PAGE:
DICK: I'm the only one I know of in this country who did systematic tests like you did on the wolves' run. They would do a test of the entire scene and if the scene worked, they’d leave it. But no one ever took a run and shot it six different ways, with six different drawings. I did empirical tests, with slates on the front telling you which test was which - to see what would work. I always did that, because in the beginning hardly any of my stuff worked.

KEN: That's right. You've got to do that; I still do that; After 35 years of experience, making all kinds of swaggering walks and strolling walks, and fairy walks and sneak walks and everything else - if I have a guy that is just on a little walk cycle that is going to mean something in a scene - maybe the body is on a cycle while he's walking, and his head’s got to move around while he's talking - now that walk has got to be right or I’ve wasted all of my time. I may use 16, 18 or 20 drawings, or whatever number of drawings it takes to get that walk cycle; I'd get that walk cycle right before I go ahead and put heads and dialogue on top of it. Even now.

DICK: Few here do that…

KEN: You've got to do that. Now I have worked at studios where you never had pencil tests at all. At Ray Patten, we never did a pencil test - it just had to work or else! They didn't have a test camera, and he didn't like to spend.

DICK: But you can't learn, you can't see your mistakes…

KEN: No, you can't. But the men Patten hired were all pretty experienced. I'd been animating for 18 years before I went there for six months, and I knew pretty much how it was. We seldom did re-takes. You know what your director wants. For instance, working for Chuck Jones, I know what Chuck wants, and I do it the way he wants it, and usually it is all right. But it pays to get tests. I don't know how these young fellows can do it without getting tests.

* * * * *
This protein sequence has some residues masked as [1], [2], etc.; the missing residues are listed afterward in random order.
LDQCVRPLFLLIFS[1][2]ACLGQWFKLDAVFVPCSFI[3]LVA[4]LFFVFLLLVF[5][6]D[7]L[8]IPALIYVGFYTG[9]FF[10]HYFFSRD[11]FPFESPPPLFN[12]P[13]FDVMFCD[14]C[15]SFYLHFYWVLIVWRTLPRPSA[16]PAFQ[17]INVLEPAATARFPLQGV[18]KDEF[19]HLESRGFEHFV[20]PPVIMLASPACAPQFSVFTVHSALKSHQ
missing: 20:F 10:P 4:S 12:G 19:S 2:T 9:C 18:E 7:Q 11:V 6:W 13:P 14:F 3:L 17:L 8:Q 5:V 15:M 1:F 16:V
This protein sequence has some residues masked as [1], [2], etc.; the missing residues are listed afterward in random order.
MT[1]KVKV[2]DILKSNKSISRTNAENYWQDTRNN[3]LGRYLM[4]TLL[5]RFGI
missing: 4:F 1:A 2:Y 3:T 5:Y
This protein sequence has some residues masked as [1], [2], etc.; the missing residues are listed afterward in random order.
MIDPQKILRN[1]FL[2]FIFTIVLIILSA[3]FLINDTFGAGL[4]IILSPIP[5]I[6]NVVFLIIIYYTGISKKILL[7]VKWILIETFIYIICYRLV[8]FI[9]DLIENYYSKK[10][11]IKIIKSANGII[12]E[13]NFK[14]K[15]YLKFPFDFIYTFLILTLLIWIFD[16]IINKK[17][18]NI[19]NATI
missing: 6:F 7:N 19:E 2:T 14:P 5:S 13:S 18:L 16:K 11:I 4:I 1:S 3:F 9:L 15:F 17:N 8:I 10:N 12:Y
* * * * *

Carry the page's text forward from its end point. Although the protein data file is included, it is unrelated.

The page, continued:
DICK: I found that they have about four formula walks, and they keep to that for safety.

KEN: Yes. Now, like Pat with that bird flapping - I told him, "Why don't you just do a 4-drawing test? We had a camera just for shooting tests, and we could develop the test in 20 minutes. I would draw maybe 4 or 5 different wing flaps on just one sheet of paper, and I'd shoot them all together. When they came on t'he screen you'd see them all flapping together at once, and you'd be able to pick the one you wanted - or the one that worked best. The way Pat is doing it now should work, and if you do it 3 or 4 other ways it will all work, but if he's not sure it's going to work, he should get a test or show it to someone who would know.

DICK: And save 3 weeks’ effort which in the end doesn't work!

KEN: Yes, because if you go ahead and shoot it, flying the bird into the scene around the tree and back out again - maybe you're using 100 drawings there, and if the basic flap isn't right, you'd have to do them all over again.

DICK: How would you start to teach someone?

KEN: There is a system of teaching anything; The best way to teach is to have him do it.

DICK: I like tracing off other people's work; When I traced off your work, I learned an enormous amount.